The icing vs. naiyou distinction aside, another point of departure between the English and Chinese language of cakes is that a cake in Chinese is not a cake until it is properly garbed. The early example from the Qing records aside, the modern word dangao refers usually to the final product on the shelf once it is coated in naiyou and decorated, while the part that comes out of the oven is more accurately the pizi (坯子, base) or dangao pi (蛋糕坯, cake base), not to be sold or consumed separately. The difference in the texture of naiyou and sugar-based icing leads to several unique cake-decorating techniques and patterns found among Chinese bakeries. Although cream is less stable and breaks down more quickly than sugar-based icing, a skilled decorator will be able to pipe the same types of decoration with the same level of intricacy. However, the lines, borders, and the edges of flower petals made with naiyou are noticeably smoother and shinier, with a rounded and flowing appearance compared to the jagged and stiff textures of icing or fondant. The fruit or chocolate garnishes can also be cut and arranged into creative patterns to give a vertical dimension to the cake.

The 12 animals of the Chinese zodiac, the red-tipped “longevity peach” (寿桃 shòutáo), mah-jong pieces, and the bearded “old sage of longevity” (老寿星 lǎoshòuxing) are staple Chinese decoration on birthday cakes. These can be piped directly onto the cake using cream as three-dimensional figures, which, according to the evaluation forms for job applicants at the popular chain bakery Auspicious Phoenix, is a required skill for their decorators. To make a bearded sage, which is a common motif used in birthday cakes  for the elderly, the decorator puts a wide-tipped piping bag close to the surface of a cake and slowly builds the feet, body and eventually the head by squeezing in a circular motion, then smoothing the figure an adding details with a small brush. The hair and beard are then piped onto the body with a small parchment bag, with the silky texture of the naiyou giving complement to the mystical, flowing hair and robes of the old immortal. Alternatively, the pizi might be cut into small pieces that are then used to make the base of a three-dimensional figure, or else the figure might be pre-made out of chocolate, as is common for mah-jong-piece decorations.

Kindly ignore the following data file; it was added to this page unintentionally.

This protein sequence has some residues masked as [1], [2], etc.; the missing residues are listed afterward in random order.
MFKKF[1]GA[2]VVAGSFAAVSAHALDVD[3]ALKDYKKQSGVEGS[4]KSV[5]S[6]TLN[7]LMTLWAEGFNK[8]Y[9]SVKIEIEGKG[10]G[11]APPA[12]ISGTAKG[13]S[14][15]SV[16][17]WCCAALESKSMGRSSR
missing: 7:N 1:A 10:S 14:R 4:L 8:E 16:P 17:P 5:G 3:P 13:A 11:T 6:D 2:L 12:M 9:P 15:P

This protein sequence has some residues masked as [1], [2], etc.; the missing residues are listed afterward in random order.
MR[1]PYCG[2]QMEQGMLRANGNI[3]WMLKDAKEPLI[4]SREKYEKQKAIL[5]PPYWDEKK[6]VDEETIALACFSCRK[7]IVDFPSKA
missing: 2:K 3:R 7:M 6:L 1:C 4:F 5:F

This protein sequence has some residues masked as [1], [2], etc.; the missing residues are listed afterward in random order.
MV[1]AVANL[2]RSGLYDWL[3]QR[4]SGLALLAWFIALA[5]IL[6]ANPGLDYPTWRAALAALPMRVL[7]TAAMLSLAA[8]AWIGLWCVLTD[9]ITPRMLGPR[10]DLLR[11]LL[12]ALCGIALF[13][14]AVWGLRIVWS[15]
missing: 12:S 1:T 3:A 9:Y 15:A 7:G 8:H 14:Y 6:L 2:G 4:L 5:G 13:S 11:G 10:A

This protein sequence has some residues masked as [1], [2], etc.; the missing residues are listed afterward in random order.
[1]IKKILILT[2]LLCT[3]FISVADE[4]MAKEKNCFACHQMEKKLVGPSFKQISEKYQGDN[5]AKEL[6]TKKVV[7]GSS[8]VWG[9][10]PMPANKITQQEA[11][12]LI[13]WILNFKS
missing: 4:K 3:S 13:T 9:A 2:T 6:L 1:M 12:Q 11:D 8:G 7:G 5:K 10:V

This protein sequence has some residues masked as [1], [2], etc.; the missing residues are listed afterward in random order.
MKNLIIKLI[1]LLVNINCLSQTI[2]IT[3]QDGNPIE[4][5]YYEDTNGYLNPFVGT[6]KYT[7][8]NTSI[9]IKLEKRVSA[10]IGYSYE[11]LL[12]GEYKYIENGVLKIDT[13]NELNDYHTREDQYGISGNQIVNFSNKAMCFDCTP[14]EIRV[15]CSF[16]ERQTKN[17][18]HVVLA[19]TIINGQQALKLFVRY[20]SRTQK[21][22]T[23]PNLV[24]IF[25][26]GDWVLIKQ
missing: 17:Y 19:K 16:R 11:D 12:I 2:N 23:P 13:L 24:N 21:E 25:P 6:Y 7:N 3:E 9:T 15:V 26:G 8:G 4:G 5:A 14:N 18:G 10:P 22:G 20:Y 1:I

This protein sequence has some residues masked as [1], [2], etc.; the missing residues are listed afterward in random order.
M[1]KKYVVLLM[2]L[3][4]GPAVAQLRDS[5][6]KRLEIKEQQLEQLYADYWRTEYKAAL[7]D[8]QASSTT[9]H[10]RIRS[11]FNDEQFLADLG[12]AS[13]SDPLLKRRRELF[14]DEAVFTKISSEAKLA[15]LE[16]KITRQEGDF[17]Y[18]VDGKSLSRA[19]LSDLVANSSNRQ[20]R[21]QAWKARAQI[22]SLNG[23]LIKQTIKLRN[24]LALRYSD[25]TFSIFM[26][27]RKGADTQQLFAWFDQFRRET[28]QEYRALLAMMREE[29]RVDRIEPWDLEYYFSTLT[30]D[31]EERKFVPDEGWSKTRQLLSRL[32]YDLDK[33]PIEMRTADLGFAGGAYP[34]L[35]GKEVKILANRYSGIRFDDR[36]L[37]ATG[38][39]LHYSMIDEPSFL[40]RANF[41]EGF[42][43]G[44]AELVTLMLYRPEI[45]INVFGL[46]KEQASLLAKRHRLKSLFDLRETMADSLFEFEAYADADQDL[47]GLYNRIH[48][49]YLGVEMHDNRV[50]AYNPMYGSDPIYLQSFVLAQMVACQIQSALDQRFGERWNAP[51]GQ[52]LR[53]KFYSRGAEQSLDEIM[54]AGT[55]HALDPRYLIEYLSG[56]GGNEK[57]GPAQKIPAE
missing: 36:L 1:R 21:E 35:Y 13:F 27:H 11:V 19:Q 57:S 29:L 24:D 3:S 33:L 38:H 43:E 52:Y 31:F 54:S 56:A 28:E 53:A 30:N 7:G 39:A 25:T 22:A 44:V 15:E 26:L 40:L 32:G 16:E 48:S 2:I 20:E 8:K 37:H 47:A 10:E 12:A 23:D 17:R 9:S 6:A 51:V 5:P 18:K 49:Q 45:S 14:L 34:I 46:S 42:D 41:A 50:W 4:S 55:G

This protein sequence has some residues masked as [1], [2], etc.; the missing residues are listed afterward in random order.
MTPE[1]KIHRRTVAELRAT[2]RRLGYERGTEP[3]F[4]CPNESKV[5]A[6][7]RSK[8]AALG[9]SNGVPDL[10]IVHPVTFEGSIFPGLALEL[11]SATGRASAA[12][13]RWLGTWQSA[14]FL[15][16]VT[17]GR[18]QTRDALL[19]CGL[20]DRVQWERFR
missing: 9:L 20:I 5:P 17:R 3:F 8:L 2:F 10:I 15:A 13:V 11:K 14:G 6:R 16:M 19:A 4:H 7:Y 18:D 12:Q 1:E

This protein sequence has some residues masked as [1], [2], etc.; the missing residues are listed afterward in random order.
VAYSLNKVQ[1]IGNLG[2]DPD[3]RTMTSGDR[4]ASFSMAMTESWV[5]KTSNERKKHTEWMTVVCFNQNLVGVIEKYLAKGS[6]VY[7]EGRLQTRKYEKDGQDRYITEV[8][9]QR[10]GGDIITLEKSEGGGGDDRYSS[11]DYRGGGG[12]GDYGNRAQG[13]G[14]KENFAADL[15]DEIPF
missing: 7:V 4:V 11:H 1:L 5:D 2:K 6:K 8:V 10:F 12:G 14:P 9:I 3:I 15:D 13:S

Due perhaps to the sensitivity of naiyou to room temperature and heat from the decorator’s hands, typical cream-based Chinese bakery cake decorations are meant to be completed in a short amount of time. Provided you don’t visit at a busy time or with an abnormally complicated order, you can walk into most bakeries in China and leave with your decorated birthday cake in 15 minutes or less. Online tutorials for making three-dimensional cake decorations usually clock in at five to ten minutes even including explanations. There is also a sub-genre of videos, aimed at professional and amateur decorators, where the appeal seems to at least partly be watching the decorator pipe the most complicated figure in as short a time as possible, usually one to two minutes. TLC has got some competition.


“The Anatomy of Cake” is a story from our issue, “Agriculture”. To read the entire issue, become a subscriber and receive the full magazine. Alternatively, you can purchase the digital version from the iTunes Store.